I’ve never thought idol worship was healthy for young girls. That’s why when the Hanna Montana craze spread throughout the country, I discouraged my daughter from following the millions of other young girls.
Because I think a girl needs to focus on feeling good about herself as an individual, not try to follow in the footsteps of another.
Why do you want to wear a Hanna wig and pretend to be her when you can take pride in being yourself?
Recently, though, Miley Cyrus did something that I think is worth admiration. She shared with the public that she has food intolerances, the same intolerances my daughter has.
My little girl was actually happy to learn that a Hollywood celebrity has the same dietary restrictions as her. And though I think girls should take pride in what separates them from others, every once in a while, a girl likes to feel like she belongs.
It’s hard for my daughter sometimes when the class has a pizza party or the kids’ parents bring in cupcakes and she can’t eat what they’re eating. Although, I think it gives her some perspective. Now she understands why the kid in the wheelchair feels left out when the other kids are on the swings.
In this country, we place so much emphasis on eating as part of reward and celebration. We equate good food with good behavior and success. Often times, teachers and other parents don’t take into consideration how the kid with food intolerances will feel when he/she is left out of the celebration. Many parents end up leaving my daughter off the Birthday party invites because it’s easier to not invite her than to accommodate her.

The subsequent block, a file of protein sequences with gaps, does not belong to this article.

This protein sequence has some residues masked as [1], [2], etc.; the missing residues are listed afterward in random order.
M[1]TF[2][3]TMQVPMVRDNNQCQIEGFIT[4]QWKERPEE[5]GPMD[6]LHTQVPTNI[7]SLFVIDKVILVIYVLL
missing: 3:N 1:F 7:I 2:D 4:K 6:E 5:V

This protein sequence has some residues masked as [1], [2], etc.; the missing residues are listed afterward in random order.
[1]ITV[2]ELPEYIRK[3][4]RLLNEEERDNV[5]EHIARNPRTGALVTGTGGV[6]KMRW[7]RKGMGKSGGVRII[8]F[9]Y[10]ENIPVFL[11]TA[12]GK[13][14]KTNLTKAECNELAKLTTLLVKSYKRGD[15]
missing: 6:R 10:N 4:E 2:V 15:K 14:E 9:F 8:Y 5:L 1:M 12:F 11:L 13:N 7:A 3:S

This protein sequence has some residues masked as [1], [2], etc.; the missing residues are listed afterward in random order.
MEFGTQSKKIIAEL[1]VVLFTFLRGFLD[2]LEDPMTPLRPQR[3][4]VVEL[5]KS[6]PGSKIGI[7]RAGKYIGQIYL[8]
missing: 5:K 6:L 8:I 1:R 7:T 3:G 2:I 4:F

This is why kids with disabilities or restrictions, physical, emotional or mental, can feel so isolated and depressed. Though I tell my daughter she is unique and special, sometimes she would rather be like everyone else.
Her dietary issues are just one example of the many challenges kids face today. Sadly, young girls are bombarded with ads about body image at an early age. It’s so easy for a young girl to feel isolated or depressed because she thinks her breasts are too small or her nose is too big. It’s so easy for her to overlook the fact that nobody is perfect. Nobody. And those Hollywood celebs they idolize are most-likely air-brushed and professionally styled.
I tell my daughter to focus on what makes her special. Though she’s not at the age yet where body image is a big deal, I know it won’t be long. By then, I’m hoping she will have the inner strength to realize that her differences are what make her beautiful.